2. Am rather startled by that Sean Bean statistic. Poor love. I must say I do miss watching a good Pixar film with the kids but there is nothing we watch as a family anymore.

    1. There's a Sean Bean Death Reel on YouTube if you had nothing better to do.

    2. I had nothing better to do. Thank you.

  3. oh yes... and you don't have boys that want a high body count in whatever they watch.... (no 1) or scary Daniel Radcliffe .. (No 2 is obsessed with the Lady in Black or whatever it's called. I ain't watching it!! If I want to be terrified I just glance at the ironing basket...

  4. I can't remember the last film the daughter and I went to... we've got a cinema complex nearby and so she tends to meet friends and watch films I would not watch (anything with vampires.... really anything). The one thing we do watch together is Dr Who, we both love it and it is the only time we sit together on the sofa and really enjoy TV. Long may it last!

  5. add in the mix of a girl And a boy and then you have problems. I have learnt to sell superhero movies to the girl by pointing out the muscles of the actors. which is really not very pc parenting................

  6. Having my son was a great excuse to watch every disney film I could lay my hands on...I miss them but as he's grown I've ended up watching things I'd never have thought I'd watch (Lego movie) and mostly being pleasantly surprised... this evening we have just taken him to the Imax in brum to watch the last episode of the hobbit and I realised I'd actually been looking forward all year for this new christmas tradition of ours (this is the 3rd year)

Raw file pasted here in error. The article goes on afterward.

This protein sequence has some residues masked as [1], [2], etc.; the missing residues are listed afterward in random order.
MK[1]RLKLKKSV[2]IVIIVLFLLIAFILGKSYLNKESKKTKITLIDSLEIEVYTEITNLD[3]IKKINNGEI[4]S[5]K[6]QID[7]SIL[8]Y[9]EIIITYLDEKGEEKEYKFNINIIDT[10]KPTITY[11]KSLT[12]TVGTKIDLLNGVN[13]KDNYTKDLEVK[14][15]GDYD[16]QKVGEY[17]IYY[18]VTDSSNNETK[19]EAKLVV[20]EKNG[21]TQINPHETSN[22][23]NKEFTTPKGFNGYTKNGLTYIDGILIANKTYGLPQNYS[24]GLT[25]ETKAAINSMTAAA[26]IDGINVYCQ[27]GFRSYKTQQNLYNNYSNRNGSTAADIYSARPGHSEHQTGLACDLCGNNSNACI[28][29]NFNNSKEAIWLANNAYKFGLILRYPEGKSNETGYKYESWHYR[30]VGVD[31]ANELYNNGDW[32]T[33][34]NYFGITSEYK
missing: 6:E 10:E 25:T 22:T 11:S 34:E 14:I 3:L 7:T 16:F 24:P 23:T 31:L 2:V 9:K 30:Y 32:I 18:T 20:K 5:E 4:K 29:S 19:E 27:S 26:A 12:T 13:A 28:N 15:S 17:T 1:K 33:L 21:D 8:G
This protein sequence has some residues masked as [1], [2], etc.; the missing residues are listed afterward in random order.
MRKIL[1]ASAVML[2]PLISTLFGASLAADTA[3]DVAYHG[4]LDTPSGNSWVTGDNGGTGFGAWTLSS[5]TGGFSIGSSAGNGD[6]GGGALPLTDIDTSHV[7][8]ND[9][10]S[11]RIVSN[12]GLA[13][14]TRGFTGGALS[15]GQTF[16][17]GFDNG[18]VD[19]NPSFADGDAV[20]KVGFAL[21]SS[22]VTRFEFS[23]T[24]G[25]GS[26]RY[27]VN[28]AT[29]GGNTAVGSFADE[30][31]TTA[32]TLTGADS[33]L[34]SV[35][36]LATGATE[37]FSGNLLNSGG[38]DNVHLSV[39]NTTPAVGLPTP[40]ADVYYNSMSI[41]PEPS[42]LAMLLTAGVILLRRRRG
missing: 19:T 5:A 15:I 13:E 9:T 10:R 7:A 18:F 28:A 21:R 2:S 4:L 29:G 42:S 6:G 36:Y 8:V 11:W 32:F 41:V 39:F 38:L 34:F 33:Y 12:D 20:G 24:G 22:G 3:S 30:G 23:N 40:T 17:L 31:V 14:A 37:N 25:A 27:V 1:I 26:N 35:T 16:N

I loved taking him to the cinema when he was small but I love it more now he is 9... just don't love the price anymore...

    (there was also a memorable open air film event of Kung Fu Panda in Northamptonshire thanks to tickets provided by you a few years ago !)

  7. I have nut job squirrelled away ina Christmas stocking (see what I did there) so I'm glad it's not dire. These days I get more put out by the 14 year old when he goes to see movies with mates that I would have liked to go to. But I think The Hobbit is reserved for a family christmas outing.

  8. I salute you for the title of this post - I do so love a punning blog post title! We have similar issues with finding a film to suit all with eldest being 11 years old, middle 9 and youngest going-on 5. Last night we had a film night of our own and watched Mannequin (my latest approach to films-for-all has been dvds of 80s classics, which also pretty much guarantees their sleepover guests haven't already seen them). Mannequin got a big thumbs up from the elders but sadly youngest made it through only the first 15 minutes in abject terror then actually asked to go to bed, which has never happened before. But then, she is also terrified of Frozen, Tangled, Cinderella and Peter Rabbit, so I shouldn't have been surprised.